July 8, 2020

The Nigerian Economy Grew Massively Over the Last 20 Years – but the poor remained as poor as ever

Nigeria’s economic growth in the 21st century is one of the drivers of the ‘Africa Rising’ narrative… In April 2014, Nigeria became Africa’s largest economy, and the world’s 26th largest economy”

It is important that we try and understand the political economy of Nigeria. To do this we can learn from authors who may have a different view of the world, but can still provide important insights. Zainab, appears to have accepted the world view of the World Bank. She says that privatisation of Nitel was successful and opening up the Nigerian economy to free trade would be beneficial.

According to the figures Zainab provides (derived from Nigerian Bureau of Statistics and Central Bank of Nigeria data), the economy tripled in size between the years 1999 and 2015, this is confirmed by figures from the World Bank based on constant 2010 dollars (https://tinyurl.com/wgjvjst). But as importantly, this growth was based on sectors other than oil, so the value of manufacturing output increased by three and a half times and services by four times. As a result, the oil sector as a per centage of the GDP reduced from between a third and a half around 2000 to well less than 10 per cent by 2015.

In contrast to explaining the rate of Nigeria’s economic growth through the disadvantages of having natural resources, corruption or the positive role of the state, Zainab explains the intermittent economic growth through power relations within the ruling elite and international pressure resulting in an intermediate state. This is a state that falls between a predatory state based on fully rampant corruption (like some of the state governments in Nigeria) and a developmental state with optimal industrialisation (which Lagos State may have approached at its best). Despite this, it is clear to Zainab that state looting has been huge.

The end of the military era saw an elite bargain and the rotation of the presidency between the north and the south. But this omitted the poor majority who “made distributional demands on the state or found outlets in religious movements, armed groups or social media.” (page 26). So there were a series of general strikes and other major strikes over the last 20 years.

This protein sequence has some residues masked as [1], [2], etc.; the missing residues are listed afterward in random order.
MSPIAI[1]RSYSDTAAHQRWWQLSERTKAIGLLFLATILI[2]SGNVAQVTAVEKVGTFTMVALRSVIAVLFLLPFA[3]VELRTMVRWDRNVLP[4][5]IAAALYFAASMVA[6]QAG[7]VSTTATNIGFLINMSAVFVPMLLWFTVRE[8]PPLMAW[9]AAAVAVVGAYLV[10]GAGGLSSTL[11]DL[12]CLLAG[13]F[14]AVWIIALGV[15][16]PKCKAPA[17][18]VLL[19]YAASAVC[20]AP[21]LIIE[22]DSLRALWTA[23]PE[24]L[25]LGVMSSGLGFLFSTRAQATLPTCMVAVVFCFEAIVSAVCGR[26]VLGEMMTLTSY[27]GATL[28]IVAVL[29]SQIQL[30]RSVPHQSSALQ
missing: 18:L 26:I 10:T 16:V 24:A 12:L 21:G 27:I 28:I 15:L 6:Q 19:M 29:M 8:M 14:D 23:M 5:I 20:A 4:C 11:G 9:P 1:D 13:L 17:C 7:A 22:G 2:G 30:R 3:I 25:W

The results of economic growth over the last two decades are significant overall growth, but exports and government revenue have failed to diversify due to the failure of overall industrialisation. Zainab argues that internal settlements and external pressure were successful in the service sector, especially with the privatisation of the government telecommunications company, Nitel. However, they did not result in similar growth in the oil sector.

The contribution of the manufacturing sector may still be less than 10% of the economy, but it was the fastest growing sector over the 2011-2017 period and grew three and a half times over the period 1999 to 2017. This is faster than current growth rates in China.

We can learn from her research, but we need to add in the impact of the working class and emphasise the role that this has played since the end of the military era. Zainab interviewed 120 people during 2014/5, but recognises that these are “elite interviews” (page 7) including business elites and senior government officials. The nearest Zainab gets to recognising the majority of the population is some interviews with “civil society actors” (page 7). So she presents a view of the economic history over the last 20 years from the viewpoint of the capitalist class (private and state). It is this “ruling elite and… domestic business class” that introduced neoliberal reforms over the last 20 years and it is this class that has greatly benefited from these reforms. In contrast, “Rising poverty and welfare concerns pitched Nigeria’s trade unions against market reforms” (page 7).

All this demonstrates that we have had significant economic growth over the last two decades but this has not enhanced human well-being for most of the population. The implications are that we should not worry so much about what government policies may further enhance future economic growth – but we should worry more about how the wealth is distributed. We need labour led development where collective action by the organised trade union movement wrestles improvements in their members economic conditions. Enhanced confidence from such struggles along with better organisation and experience by the trade unions may lead to further gains. The possibilities of moving beyond capitalism then open up from within the struggles against capital. 

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